From Middle English lecherous, licherous, from Old French *lecherous (attested in Old French lecherousement (“lecherously”)), from Old French lecherie, licherie (“gluttony, sensuality, lewdness, lechery”), from Old French lecher, lechier, lekier, lescher (“to lick, live in gluttony or sensuality”), from Old Frankish *lekkōn (“to lick”), from Proto-Germanic *likkōną (“to lick”), from Proto-Indo-European *leyǵʰ- (“to lick”), equivalent to lecher + -ous. More at lick.
- Given to excessive sexual activity and debauchery.
2016 March 21, Allison P. Davies, “What I Learned Tindering My Way Across Europe”, in Travel + Leisure, archived from the original on 2018-01-06:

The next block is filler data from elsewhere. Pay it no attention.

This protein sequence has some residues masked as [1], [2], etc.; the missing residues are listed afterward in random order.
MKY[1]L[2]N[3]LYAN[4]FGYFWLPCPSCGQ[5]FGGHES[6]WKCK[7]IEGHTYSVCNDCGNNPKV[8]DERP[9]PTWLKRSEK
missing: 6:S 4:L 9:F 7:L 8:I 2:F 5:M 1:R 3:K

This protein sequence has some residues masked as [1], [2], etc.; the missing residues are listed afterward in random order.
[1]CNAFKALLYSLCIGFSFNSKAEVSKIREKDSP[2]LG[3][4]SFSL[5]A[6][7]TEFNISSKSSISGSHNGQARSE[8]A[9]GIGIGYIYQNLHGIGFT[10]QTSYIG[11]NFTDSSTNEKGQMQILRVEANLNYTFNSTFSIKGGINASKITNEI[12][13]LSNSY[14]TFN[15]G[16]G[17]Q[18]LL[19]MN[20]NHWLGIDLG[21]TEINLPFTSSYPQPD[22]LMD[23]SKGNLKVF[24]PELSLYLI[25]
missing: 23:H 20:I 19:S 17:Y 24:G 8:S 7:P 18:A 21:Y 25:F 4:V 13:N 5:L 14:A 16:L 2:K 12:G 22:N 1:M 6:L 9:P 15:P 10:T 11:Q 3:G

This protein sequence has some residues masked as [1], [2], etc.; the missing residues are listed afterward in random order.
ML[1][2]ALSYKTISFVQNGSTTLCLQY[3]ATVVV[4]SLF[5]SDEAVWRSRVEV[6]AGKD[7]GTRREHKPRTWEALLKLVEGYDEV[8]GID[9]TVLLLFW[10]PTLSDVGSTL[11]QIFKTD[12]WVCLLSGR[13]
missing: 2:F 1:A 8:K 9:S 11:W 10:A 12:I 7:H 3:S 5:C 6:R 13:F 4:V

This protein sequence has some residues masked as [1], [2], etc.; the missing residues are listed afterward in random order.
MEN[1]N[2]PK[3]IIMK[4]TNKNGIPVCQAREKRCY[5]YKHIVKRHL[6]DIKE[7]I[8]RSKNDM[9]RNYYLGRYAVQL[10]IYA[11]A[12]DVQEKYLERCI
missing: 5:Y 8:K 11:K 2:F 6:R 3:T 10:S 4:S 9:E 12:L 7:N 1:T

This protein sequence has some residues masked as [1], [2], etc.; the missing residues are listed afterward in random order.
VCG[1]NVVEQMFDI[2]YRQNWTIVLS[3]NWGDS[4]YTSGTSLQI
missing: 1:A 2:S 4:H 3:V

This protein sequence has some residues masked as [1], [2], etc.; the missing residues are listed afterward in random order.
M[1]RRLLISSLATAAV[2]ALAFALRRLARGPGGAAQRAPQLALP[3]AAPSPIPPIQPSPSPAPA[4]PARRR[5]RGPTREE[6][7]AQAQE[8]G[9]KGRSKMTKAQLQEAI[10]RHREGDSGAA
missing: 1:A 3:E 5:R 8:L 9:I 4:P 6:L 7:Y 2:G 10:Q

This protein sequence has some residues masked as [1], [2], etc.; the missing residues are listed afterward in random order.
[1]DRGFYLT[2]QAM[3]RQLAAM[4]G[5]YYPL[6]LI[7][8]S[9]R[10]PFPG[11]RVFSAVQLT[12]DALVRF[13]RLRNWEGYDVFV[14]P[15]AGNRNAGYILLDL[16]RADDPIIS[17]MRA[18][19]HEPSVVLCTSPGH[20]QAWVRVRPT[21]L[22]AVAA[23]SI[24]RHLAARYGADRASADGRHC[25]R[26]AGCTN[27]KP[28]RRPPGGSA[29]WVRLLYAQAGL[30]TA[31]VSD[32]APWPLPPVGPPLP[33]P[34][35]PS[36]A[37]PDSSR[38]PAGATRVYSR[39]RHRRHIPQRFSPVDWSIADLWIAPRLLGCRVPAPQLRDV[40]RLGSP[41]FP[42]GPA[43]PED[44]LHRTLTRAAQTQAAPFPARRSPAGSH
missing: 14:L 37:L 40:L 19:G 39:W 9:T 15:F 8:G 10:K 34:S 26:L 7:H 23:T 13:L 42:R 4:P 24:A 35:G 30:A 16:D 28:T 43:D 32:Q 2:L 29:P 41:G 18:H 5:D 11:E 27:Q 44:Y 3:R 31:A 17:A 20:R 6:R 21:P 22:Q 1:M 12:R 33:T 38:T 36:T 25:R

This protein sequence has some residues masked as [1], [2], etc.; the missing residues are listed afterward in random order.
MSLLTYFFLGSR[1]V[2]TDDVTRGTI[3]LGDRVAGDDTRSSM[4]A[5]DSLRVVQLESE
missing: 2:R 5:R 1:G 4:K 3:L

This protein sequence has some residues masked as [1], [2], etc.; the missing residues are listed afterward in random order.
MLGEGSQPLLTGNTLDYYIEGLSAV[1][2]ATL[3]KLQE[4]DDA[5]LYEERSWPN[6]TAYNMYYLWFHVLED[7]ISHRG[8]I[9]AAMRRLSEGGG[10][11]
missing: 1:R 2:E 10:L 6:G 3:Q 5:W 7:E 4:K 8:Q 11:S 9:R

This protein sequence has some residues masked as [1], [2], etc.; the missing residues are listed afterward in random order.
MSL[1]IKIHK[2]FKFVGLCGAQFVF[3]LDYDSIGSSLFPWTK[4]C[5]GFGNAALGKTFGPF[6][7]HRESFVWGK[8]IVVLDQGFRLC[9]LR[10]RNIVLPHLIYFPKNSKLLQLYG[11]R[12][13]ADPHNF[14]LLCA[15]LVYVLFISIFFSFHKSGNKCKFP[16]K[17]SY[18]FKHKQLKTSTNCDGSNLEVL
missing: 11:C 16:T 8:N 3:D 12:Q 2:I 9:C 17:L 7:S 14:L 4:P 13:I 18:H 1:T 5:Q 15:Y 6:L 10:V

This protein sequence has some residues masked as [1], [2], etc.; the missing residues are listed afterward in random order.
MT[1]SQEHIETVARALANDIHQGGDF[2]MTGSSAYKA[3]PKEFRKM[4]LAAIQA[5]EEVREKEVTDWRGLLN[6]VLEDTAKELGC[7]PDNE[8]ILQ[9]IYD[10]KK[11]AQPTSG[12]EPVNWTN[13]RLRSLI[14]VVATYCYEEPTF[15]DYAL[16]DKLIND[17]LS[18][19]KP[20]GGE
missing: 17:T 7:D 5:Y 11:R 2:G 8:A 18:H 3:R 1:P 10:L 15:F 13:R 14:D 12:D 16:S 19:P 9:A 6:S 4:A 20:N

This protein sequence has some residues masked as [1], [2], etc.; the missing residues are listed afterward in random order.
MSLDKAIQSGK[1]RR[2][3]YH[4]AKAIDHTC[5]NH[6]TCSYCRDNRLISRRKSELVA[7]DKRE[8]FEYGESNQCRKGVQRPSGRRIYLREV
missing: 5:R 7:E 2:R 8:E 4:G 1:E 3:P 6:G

- Adam was a perfectly satisfactory dinner companion, if not a bit damp and blandly lecherous (he revealed he had looked at my Instagram before we met and “really liked the photos of me in a bathing suit.”) And now, standing on the street corner, it was unclear how I was going to walk away from this without an awkward shutdown.